Professor Hubert Farnsworth: These are the dark matter engines I invented. They allow my starship to travel between galaxies in mere hours.
Cubert J. Farnsworth: That’s impossible. You can’t go faster than the speed of light.
Professor Hubert Farnsworth: Of course not. That’s why scientists increased the speed of light in 2208.

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Categories: Uncategorized
  1. September 30, 2011 at 6:13 pm

    What I think is interesting about your (rs713) post is that fact you mention how even if there is a physics revolution with these new findings it will not be as momentous or influential as Newton’s origin theories. If Cern has truly found something that can travel faster than the speed of light, it will be crazy and a revolution in science will certainly follow, but it’s not going to affect how people live their everyday life. There are many people in the world who do not watch the news or keep up with current happenings, therefore they may never even find out that the speed of light is in question. I asked my three roommates if they had heard about this recent discovery and they had not; neither had I for that matter. It seems like this is one case where the science world and the rest of the world may not coincide. Yes, there will be media on the discovery but it will not be like the first time a man stepped on the moon. That is just my opinion, but it seems that this will be a real shocker for the science world, yet may be overlooked but public.

  2. October 3, 2011 at 2:44 am

    I think this article poses an interesting situation. I remember reading an article about this in the Wall Street Journal not too long ago. It seems to me that within science, as it seems to be everywhere, there are the conservatives and the liberals. By conservative and liberal here I mean those who hold tightly to the laws and theories already established and those who explore new or contradictory theories, respectively.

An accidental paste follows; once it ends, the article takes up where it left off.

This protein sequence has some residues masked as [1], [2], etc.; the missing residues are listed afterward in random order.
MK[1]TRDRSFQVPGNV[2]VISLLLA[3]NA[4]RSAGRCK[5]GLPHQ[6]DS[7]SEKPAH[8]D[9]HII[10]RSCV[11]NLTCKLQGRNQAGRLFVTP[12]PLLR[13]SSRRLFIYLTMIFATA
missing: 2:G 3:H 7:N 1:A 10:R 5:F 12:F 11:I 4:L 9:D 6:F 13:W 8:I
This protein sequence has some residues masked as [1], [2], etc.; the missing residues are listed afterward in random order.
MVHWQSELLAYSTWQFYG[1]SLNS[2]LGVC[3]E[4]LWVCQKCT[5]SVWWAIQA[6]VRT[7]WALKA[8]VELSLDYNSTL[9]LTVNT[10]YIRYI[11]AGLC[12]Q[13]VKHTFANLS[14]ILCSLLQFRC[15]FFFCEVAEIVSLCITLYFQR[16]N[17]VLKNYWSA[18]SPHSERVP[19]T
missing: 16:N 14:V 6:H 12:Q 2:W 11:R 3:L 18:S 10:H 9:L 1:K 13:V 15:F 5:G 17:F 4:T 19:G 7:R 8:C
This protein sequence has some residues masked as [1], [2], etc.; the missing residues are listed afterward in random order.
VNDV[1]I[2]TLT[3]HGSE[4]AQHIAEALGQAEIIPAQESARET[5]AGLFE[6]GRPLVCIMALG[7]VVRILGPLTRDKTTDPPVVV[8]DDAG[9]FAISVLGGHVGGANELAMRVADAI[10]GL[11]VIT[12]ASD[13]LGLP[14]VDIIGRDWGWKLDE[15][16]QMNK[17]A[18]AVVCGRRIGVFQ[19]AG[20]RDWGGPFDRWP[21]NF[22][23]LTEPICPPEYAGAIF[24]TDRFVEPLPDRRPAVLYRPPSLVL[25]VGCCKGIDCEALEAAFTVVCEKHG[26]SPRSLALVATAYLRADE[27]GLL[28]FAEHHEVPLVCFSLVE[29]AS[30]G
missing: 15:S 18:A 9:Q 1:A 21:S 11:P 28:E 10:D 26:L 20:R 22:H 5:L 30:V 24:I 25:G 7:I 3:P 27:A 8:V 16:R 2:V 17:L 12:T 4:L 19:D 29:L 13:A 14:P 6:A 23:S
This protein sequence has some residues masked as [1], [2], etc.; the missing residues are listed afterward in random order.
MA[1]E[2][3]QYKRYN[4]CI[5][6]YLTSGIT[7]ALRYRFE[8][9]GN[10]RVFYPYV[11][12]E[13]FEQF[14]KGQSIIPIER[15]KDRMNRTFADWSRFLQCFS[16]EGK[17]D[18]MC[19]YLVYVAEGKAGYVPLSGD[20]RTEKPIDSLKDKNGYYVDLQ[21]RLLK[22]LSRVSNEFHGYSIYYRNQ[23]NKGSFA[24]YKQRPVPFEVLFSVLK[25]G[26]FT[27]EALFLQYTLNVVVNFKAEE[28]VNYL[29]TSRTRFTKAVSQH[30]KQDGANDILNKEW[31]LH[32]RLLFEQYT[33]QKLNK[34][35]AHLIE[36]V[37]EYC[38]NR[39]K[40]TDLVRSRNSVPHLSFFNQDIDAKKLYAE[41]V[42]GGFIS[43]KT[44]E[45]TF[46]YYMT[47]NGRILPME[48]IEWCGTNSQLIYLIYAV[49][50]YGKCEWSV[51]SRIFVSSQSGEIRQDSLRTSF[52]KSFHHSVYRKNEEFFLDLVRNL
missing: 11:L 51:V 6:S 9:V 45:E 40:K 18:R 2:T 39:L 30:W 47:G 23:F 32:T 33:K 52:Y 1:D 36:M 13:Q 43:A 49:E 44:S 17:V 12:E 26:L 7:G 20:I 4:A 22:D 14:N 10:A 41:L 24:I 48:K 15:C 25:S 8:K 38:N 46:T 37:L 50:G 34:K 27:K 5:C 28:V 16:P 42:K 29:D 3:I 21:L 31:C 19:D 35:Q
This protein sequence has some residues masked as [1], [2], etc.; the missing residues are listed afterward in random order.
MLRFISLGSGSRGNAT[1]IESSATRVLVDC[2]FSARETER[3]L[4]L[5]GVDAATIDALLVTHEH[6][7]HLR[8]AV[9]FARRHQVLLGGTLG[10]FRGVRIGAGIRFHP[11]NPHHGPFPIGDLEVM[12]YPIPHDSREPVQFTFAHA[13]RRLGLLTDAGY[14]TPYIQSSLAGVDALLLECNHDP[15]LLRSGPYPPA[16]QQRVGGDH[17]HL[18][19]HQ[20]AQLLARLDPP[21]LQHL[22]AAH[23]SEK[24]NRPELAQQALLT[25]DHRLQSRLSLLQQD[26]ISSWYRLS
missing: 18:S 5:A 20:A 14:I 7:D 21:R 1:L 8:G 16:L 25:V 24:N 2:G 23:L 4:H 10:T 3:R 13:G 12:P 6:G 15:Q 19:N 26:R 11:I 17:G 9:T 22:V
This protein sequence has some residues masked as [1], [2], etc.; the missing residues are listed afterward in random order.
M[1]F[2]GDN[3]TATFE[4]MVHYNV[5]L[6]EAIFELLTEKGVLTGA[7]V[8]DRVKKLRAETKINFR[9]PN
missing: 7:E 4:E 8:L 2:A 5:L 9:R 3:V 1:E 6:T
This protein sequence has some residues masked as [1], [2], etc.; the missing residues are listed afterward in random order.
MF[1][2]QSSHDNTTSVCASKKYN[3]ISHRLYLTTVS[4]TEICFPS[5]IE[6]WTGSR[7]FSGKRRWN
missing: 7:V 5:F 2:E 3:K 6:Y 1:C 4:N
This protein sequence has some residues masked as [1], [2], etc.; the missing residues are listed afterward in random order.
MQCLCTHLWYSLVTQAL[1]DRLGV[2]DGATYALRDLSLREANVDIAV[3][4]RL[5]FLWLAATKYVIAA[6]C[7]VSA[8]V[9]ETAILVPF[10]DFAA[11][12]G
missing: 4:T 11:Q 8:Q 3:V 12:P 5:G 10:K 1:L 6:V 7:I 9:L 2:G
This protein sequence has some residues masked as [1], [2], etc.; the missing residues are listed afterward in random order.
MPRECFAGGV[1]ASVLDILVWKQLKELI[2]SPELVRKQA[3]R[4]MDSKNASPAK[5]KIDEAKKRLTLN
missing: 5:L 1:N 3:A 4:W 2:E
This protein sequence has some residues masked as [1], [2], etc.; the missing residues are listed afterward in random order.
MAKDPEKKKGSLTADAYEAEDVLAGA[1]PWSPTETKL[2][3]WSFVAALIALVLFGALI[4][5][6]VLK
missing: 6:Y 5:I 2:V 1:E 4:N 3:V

I am by no means an expert physicist, in fact, I didn’t much like physics in high school. I do have friends who were fans of Star Trek: The Next Generation and this article springs to mind a quote from the introduction to each episode, “to boldly go where no one has gone before.” .

    I personally don’t see what the problem is if there are subatomic particles that can travel faster than the speed of light! So what if it proves Einstein’s theory pf relativity incorrect! Isn’t that what science is about? Experimenting to figure how how things work in the world around us? The scientific community may well find errors in CERNs calculations, but if not, it could just mean that we, as a species, have crossed the threshold into a much more complex universe than we ever thought possible! Pushing the boundaries on what we know is part of what we are as humans, we shouldn’t dismiss a potential scientific discovery just because it doesn’t fit with what we know. We can be skeptical, yes, but not dismissive!